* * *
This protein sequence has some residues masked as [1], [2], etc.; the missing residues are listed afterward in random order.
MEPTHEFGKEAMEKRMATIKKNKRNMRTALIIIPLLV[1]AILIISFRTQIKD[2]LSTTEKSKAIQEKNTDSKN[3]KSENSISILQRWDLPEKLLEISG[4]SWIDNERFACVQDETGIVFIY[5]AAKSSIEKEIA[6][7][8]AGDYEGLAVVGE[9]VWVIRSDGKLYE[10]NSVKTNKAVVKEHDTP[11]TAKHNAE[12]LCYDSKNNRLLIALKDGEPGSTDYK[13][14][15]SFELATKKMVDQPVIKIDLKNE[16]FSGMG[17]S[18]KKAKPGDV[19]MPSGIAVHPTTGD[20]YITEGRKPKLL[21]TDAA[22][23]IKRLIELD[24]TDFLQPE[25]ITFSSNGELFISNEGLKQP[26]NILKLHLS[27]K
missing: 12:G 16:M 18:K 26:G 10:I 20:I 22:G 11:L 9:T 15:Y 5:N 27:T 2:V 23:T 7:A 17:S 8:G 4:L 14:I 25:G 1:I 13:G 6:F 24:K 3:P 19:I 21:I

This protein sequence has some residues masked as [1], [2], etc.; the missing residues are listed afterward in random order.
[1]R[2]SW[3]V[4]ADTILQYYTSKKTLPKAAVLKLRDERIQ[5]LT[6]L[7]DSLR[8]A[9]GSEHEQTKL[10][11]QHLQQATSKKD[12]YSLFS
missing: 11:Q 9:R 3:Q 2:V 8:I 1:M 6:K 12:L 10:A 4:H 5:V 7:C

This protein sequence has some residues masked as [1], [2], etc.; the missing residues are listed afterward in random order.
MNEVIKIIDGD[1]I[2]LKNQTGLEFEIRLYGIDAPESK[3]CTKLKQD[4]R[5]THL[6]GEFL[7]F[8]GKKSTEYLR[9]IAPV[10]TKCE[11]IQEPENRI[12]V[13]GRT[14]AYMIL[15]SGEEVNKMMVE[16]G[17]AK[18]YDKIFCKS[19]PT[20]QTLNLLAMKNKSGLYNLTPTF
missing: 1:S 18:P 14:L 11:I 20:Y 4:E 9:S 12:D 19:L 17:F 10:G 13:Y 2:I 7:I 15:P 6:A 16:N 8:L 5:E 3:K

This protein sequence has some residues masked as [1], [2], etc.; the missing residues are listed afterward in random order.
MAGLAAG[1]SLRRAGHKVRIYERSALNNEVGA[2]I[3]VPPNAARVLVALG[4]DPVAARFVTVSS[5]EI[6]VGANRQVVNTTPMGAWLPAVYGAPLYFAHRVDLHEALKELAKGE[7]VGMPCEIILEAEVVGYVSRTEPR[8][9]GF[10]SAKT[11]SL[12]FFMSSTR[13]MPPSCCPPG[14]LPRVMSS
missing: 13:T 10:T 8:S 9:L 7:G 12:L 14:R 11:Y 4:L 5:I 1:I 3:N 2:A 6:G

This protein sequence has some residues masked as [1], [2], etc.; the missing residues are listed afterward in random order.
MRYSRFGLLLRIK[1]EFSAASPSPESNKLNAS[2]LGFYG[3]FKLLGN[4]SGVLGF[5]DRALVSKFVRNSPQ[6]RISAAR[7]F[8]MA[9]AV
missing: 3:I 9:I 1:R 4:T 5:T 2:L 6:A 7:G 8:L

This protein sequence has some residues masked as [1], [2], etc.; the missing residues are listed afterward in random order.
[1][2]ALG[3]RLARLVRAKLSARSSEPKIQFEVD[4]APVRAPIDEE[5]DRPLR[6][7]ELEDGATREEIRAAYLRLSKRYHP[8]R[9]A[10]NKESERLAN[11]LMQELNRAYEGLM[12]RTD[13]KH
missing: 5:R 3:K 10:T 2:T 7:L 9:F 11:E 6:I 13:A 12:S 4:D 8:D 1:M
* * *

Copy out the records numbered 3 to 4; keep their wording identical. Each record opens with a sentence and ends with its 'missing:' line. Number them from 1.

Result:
This protein sequence has some residues masked as [1], [2], etc.; the missing residues are listed afterward in random order.
MNEVIKIIDGD[1]I[2]LKNQTGLEFEIRLYGIDAPESK[3]CTKLKQD[4]R[5]THL[6]GEFL[7]F[8]GKKSTEYLR[9]IAPV[10]TKCE[11]IQEPENRI[12]V[13]GRT[14]AYMIL[15]SGEEVNKMMVE[16]G[17]AK[18]YDKIFCKS[19]PT[20]QTLNLLAMKNKSGLYNLTPTF
missing: 1:S 18:P 14:L 11:I 20:Y 4:E 9:S 12:D 19:L 17:F 10:G 13:Y 2:I 7:I 15:P 6:A 16:N 8:L 5:E 3:K

This protein sequence has some residues masked as [1], [2], etc.; the missing residues are listed afterward in random order.
MAGLAAG[1]SLRRAGHKVRIYERSALNNEVGA[2]I[3]VPPNAARVLVALG[4]DPVAARFVTVSS[5]EI[6]VGANRQVVNTTPMGAWLPAVYGAPLYFAHRVDLHEALKELAKGE[7]VGMPCEIILEAEVVGYVSRTEPR[8][9]GF[10]SAKT[11]SL[12]FFMSSTR[13]MPPSCCPPG[14]LPRVMSS
missing: 13:T 10:T 8:S 9:L 7:G 12:L 14:R 11:Y 4:L 5:I 1:I 3:N 2:A 6:G